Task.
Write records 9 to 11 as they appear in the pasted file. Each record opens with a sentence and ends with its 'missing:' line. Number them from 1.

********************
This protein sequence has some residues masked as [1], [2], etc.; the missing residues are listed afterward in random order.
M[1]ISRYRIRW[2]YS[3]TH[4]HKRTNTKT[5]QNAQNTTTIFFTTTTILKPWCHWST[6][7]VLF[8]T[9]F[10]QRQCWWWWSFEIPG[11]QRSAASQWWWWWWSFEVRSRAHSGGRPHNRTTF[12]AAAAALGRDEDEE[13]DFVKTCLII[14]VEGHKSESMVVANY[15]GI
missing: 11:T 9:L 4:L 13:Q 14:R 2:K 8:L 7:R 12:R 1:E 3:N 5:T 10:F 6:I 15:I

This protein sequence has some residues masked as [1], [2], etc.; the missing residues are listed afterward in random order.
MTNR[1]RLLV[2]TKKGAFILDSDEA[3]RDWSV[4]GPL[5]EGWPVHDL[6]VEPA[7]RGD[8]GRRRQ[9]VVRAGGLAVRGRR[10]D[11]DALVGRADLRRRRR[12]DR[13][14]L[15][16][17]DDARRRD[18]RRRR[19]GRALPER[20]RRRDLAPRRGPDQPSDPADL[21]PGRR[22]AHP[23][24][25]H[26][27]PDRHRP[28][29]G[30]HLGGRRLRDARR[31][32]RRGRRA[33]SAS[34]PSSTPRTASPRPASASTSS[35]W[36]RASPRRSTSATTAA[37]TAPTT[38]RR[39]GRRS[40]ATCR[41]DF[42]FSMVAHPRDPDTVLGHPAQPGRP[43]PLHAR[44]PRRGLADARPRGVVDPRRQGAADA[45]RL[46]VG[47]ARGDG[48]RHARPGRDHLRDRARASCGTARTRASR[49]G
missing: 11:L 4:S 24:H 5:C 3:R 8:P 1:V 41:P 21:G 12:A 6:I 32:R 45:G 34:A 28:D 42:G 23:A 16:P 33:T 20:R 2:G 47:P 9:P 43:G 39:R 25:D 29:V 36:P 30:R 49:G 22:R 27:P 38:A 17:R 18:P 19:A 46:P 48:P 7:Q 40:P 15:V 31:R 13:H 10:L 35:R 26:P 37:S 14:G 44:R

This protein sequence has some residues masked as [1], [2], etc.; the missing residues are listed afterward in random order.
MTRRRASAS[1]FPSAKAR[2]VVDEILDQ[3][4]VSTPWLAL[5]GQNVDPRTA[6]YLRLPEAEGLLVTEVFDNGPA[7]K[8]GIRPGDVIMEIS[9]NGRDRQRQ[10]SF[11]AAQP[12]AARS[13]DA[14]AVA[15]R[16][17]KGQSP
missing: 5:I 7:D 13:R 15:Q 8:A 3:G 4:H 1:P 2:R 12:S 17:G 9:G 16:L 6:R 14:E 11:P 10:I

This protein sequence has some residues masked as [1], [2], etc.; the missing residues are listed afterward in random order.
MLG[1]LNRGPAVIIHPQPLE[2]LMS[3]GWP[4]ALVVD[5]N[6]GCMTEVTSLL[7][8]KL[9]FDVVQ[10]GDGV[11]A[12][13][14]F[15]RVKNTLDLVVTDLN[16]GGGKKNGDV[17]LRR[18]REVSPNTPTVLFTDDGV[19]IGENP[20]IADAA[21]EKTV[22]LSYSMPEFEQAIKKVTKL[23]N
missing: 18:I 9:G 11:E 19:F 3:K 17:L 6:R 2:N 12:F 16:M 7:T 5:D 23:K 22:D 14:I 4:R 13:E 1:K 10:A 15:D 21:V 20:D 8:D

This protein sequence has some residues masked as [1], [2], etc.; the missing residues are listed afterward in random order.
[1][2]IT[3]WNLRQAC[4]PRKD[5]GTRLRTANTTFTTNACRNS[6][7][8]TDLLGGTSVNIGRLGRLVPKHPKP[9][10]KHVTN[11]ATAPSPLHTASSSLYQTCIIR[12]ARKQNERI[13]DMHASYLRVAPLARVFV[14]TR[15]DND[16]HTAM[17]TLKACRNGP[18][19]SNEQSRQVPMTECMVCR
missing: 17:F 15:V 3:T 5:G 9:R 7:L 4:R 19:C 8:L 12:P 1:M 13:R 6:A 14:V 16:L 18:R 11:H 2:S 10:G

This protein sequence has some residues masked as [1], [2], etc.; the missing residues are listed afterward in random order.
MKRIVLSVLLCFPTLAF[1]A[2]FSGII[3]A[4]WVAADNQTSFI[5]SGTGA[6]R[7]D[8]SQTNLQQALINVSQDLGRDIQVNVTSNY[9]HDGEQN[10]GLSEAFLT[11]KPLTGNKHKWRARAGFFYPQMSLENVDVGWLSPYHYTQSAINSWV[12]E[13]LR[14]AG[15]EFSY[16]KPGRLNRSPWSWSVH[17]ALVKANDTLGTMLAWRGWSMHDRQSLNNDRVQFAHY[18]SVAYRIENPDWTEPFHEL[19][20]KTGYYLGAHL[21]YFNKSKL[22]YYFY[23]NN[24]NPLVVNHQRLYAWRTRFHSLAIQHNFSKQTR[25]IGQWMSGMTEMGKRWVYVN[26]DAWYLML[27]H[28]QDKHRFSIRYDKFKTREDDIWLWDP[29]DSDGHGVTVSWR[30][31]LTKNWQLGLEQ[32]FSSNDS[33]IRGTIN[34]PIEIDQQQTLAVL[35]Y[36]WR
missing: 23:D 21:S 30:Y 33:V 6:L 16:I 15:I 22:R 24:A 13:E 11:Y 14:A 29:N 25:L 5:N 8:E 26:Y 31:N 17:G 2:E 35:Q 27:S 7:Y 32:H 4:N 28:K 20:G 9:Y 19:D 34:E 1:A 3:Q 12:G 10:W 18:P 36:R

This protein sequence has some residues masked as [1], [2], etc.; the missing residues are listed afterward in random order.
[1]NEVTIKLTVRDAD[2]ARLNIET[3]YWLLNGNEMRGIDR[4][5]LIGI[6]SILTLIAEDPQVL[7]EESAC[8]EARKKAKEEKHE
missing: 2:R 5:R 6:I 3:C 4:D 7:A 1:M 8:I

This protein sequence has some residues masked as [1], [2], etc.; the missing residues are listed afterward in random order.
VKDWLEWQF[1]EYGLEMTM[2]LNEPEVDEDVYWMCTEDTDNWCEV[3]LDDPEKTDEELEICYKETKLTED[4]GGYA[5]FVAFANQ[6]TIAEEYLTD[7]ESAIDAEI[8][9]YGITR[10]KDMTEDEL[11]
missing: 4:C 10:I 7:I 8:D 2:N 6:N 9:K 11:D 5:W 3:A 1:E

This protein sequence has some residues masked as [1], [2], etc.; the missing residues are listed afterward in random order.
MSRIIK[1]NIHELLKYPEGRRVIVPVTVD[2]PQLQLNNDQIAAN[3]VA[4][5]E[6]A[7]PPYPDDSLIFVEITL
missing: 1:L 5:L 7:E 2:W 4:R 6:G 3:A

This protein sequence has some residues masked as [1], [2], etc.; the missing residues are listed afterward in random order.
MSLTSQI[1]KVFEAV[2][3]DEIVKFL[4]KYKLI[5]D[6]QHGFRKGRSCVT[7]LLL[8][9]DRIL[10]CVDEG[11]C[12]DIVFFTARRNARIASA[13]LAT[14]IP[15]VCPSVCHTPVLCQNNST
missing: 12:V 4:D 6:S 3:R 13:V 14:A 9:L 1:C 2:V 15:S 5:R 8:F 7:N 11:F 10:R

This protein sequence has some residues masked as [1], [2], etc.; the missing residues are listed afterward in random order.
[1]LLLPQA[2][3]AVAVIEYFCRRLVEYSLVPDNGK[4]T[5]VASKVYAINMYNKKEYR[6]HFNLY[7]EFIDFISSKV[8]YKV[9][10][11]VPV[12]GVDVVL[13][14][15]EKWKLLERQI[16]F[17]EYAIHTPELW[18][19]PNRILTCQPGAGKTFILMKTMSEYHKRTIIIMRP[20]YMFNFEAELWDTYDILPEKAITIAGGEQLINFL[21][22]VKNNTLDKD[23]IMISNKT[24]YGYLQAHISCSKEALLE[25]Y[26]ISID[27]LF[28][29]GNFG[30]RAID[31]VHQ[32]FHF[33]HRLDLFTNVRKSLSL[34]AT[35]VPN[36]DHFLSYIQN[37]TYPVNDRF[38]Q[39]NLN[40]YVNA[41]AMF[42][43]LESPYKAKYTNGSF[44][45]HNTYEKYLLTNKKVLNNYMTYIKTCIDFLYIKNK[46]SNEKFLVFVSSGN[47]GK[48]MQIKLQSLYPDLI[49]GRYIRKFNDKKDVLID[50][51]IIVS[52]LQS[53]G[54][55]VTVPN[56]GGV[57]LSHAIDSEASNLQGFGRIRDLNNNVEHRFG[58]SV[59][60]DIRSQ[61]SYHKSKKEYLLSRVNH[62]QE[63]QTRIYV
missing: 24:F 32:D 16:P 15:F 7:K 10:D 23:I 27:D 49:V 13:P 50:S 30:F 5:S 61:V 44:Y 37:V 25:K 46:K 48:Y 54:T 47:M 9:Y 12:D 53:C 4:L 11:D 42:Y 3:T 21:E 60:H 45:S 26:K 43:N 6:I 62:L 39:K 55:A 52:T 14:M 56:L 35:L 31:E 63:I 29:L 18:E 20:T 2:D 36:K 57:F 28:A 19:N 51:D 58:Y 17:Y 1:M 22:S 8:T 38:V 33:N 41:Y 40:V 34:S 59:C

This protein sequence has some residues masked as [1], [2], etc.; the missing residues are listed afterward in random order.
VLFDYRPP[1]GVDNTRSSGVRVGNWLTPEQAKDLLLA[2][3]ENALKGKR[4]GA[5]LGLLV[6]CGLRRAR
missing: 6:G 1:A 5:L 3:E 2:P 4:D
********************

This protein sequence has some residues masked as [1], [2], etc.; the missing residues are listed afterward in random order.
MSRIIK[1]NIHELLKYPEGRRVIVPVTVD[2]PQLQLNNDQIAAN[3]VA[4][5]E[6]A[7]PPYPDDSLIFVEITL
missing: 1:L 5:L 7:E 2:W 4:R 6:G 3:A

This protein sequence has some residues masked as [1], [2], etc.; the missing residues are listed afterward in random order.
MSLTSQI[1]KVFEAV[2][3]DEIVKFL[4]KYKLI[5]D[6]QHGFRKGRSCVT[7]LLL[8][9]DRIL[10]CVDEG[11]C[12]DIVFFTARRNARIASA[13]LAT[14]IP[15]VCPSVCHTPVLCQNNST
missing: 12:V 4:D 6:S 3:R 13:V 14:A 9:L 1:C 2:V 15:S 5:R 8:F 7:N 11:F 10:R

This protein sequence has some residues masked as [1], [2], etc.; the missing residues are listed afterward in random order.
[1]LLLPQA[2][3]AVAVIEYFCRRLVEYSLVPDNGK[4]T[5]VASKVYAINMYNKKEYR[6]HFNLY[7]EFIDFISSKV[8]YKV[9][10][11]VPV[12]GVDVVL[13][14][15]EKWKLLERQI[16]F[17]EYAIHTPELW[18][19]PNRILTCQPGAGKTFILMKTMSEYHKRTIIIMRP[20]YMFNFEAELWDTYDILPEKAITIAGGEQLINFL[21][22]VKNNTLDKD[23]IMISNKT[24]YGYLQAHISCSKEALLE[25]Y[26]ISID[27]LF[28][29]GNFG[30]RAID[31]VHQ[32]FHF[33]HRLDLFTNVRKSLSL[34]AT[35]VPN[36]DHFLSYIQN[37]TYPVNDRF[38]Q[39]NLN[40]YVNA[41]AMF[42][43]LESPYKAKYTNGSF[44][45]HNTYEKYLLTNKKVLNNYMTYIKTCIDFLYIKNK[46]SNEKFLVFVSSGN[47]GK[48]MQIKLQSLYPDLI[49]GRYIRKFNDKKDVLID[50][51]IIVS[52]LQS[53]G[54][55]VTVPN[56]GGV[57]LSHAIDSEASNLQGFGRIRDLNNNVEHRFG[58]SV[59][60]DIRSQ[61]SYHKSKKEYLLSRVNH[62]QE[63]QTRIYV
missing: 24:F 32:D 16:P 15:F 7:K 10:D 23:I 27:D 49:V 13:P 50:S 30:F 5:S 61:V 44:Y 37:V 25:K 46:K 48:Y 54:T 47:M 9:Y 12:D 53:C 4:L 11:D 42:Y 3:T 21:E 60:H 45:S 26:K 43:N 6:I 62:L 39:K 55:A 52:T 14:M 56:L 35:L 31:E 63:I 29:L 18:E 20:T 2:D 36:K 57:F 28:A 19:N 51:D 58:Y 17:Y 1:M 22:S 8:T 38:V 33:N 41:Y 40:V 34:S 59:C